Hotels in Kyrgyzstan range from luxurious to basic gostinitsas, although overall the majority fall into the lower end of this range. As the capital and largest city, Bishkek has the largest number and the widest range, having the Hyatt Regency, the country's best and only five-star hotel, along with a handful of large, comfortable lour-star hotels that have mostly been built with foreign funding. These cost more or less the same sort of prices as would be paid in a Western city.
A fair number of Soviet-era hotels from before independence have survived and these still tend to be run on much the same lines as they were during the heyday of the USSR, giving a taste of the Soviet period that is nostalgic for some. Most large towns have at least one example of this sort of place and, depending on the alternatives available, they are at least serviceable and can sometimes represent reasonable value for money. Typically, they cost anything between US$8-20 for a double room.
In a few places a dual- or even triple-pricing policy applies in which foreigners pay twice as much as CIS passport holders, who in turn pay double that of a Kyrgyz citizen. It goes without saying that such places usually represent poor value. Some of the older state-run hotels have since been taken into private ownership and renovated, although sometimes the subsequent increase in room prices is not matched by an appreciable improvement in quality.
As well as Soviet-era hotels there are also health resorts and sanatoria from the same period, particularly on the north shore of Lake Issyk-Kul, which offer residential packages that combine health treatments with full board and the option of a variety of vacation leisure pursuits. It is usually possible just to book a room and meals at these places but they are far more used to catering for the tastes of CIS clients than those of Westerners. A more basic version of these resorts are turbaza, simple vacation camps that house guests in basic wooden huts and that are usually found in mountain valleys such as Ala-Arclia or resorts like Arslanbob.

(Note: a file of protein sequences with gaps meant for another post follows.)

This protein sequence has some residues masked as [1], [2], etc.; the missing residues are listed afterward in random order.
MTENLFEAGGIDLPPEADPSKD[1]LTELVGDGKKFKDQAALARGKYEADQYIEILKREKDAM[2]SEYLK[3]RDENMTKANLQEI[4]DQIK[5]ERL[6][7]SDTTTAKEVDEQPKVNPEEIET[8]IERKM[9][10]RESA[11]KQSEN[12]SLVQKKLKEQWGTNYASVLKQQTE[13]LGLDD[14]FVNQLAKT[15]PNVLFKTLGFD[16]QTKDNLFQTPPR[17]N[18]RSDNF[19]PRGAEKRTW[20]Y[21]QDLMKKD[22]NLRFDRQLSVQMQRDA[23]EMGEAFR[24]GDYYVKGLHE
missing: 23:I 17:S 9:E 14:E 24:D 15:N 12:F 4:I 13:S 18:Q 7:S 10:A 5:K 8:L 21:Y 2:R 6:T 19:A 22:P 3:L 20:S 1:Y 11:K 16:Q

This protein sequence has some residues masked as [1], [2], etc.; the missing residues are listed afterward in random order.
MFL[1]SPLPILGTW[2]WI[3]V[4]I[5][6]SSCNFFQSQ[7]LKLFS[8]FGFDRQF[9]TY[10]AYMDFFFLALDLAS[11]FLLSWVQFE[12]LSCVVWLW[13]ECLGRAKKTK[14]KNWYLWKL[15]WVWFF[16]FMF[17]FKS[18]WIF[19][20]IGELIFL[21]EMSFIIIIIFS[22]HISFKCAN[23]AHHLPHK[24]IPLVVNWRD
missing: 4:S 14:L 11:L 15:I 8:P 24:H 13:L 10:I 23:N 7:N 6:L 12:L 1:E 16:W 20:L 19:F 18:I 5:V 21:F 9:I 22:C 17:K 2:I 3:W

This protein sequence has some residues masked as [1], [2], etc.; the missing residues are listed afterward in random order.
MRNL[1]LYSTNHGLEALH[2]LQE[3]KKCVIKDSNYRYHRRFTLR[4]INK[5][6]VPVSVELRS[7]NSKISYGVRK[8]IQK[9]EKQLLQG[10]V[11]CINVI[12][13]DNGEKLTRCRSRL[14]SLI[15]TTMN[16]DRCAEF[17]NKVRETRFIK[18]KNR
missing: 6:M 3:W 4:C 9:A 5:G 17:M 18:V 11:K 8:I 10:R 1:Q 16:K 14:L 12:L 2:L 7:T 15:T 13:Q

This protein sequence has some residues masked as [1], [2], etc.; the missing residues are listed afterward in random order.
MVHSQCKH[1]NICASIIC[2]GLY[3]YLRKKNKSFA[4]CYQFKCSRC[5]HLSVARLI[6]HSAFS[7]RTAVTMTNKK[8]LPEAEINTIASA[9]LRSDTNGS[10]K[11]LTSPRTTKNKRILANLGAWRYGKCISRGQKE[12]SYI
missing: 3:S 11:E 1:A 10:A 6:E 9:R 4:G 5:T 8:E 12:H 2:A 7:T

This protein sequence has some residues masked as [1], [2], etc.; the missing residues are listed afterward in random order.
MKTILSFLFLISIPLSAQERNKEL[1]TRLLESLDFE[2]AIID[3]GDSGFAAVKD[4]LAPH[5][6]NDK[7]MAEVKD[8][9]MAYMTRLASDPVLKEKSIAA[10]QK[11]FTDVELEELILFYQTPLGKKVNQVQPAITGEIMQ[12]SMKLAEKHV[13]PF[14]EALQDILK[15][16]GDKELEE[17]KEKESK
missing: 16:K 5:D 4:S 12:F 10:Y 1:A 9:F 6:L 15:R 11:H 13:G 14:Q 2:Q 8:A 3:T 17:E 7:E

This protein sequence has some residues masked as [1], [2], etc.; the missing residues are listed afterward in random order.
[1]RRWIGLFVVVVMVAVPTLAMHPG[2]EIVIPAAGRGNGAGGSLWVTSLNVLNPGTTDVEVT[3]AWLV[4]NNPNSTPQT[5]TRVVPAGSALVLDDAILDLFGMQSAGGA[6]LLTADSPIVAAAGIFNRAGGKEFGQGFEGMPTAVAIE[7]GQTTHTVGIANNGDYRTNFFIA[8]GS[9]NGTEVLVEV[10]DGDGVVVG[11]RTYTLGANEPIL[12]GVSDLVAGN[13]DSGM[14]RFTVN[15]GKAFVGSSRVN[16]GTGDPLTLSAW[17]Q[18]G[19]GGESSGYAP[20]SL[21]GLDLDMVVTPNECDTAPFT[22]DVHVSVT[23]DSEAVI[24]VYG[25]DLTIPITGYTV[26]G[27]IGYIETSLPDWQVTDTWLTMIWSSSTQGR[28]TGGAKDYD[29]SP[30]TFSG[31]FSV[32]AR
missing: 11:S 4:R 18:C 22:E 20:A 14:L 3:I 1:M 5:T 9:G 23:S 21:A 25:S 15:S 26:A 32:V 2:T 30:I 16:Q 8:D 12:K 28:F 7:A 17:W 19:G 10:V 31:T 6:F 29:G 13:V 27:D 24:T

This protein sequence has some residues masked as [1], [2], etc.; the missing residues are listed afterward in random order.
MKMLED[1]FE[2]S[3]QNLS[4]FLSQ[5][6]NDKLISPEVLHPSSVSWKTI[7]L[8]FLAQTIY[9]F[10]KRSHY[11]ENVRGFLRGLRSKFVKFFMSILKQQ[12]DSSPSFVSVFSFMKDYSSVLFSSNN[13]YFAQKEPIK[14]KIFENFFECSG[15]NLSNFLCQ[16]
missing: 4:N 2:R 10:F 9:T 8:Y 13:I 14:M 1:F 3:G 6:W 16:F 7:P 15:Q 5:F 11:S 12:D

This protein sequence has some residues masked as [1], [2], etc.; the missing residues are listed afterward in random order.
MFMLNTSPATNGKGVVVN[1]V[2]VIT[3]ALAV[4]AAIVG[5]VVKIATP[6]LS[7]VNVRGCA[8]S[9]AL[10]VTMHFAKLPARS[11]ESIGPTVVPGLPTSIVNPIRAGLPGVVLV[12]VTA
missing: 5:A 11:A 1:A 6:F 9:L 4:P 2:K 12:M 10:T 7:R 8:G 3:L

In recent years a number of small, purpose-built boutique-style hotels have been built with foreign visitors in mind. These tend to be in the middle price range of between US$50-80 for a double room and are found mostly in Bishkek, although there are also examples of these in Karakol, Naryn, Osh and Jalal-Abad too.
Organised yurt camps are another recent innovation, which are usually tucked away at beautiful but reasonably accessible jailoos and run by Bishkek tour companies who house their tour clients there as part of a trek. These are highly popular as they offer visitors the opportunity to stay in a traditional nomadic shelter without compromising comfort too much, as the best yurt camps provide a number of distinctly non-traditional features like hot showers, indoor toilets and Western food. Full board at a yurt camp usually costs in the order of US$15-20 a day.
More authentically, it is usually possible to stay in genuine yurts just by turning up at a jailoo in the summer months; indeed, some families erect an extra yurt for the use of guests. These usually lack any proper washing facilities and normally just have a pit toilet. The meals provided are often very good although, understandably, they tend to involve a high proportion of dairy produce. The price is usually negotiable but is of the order of 400som (US$10) per person including meals.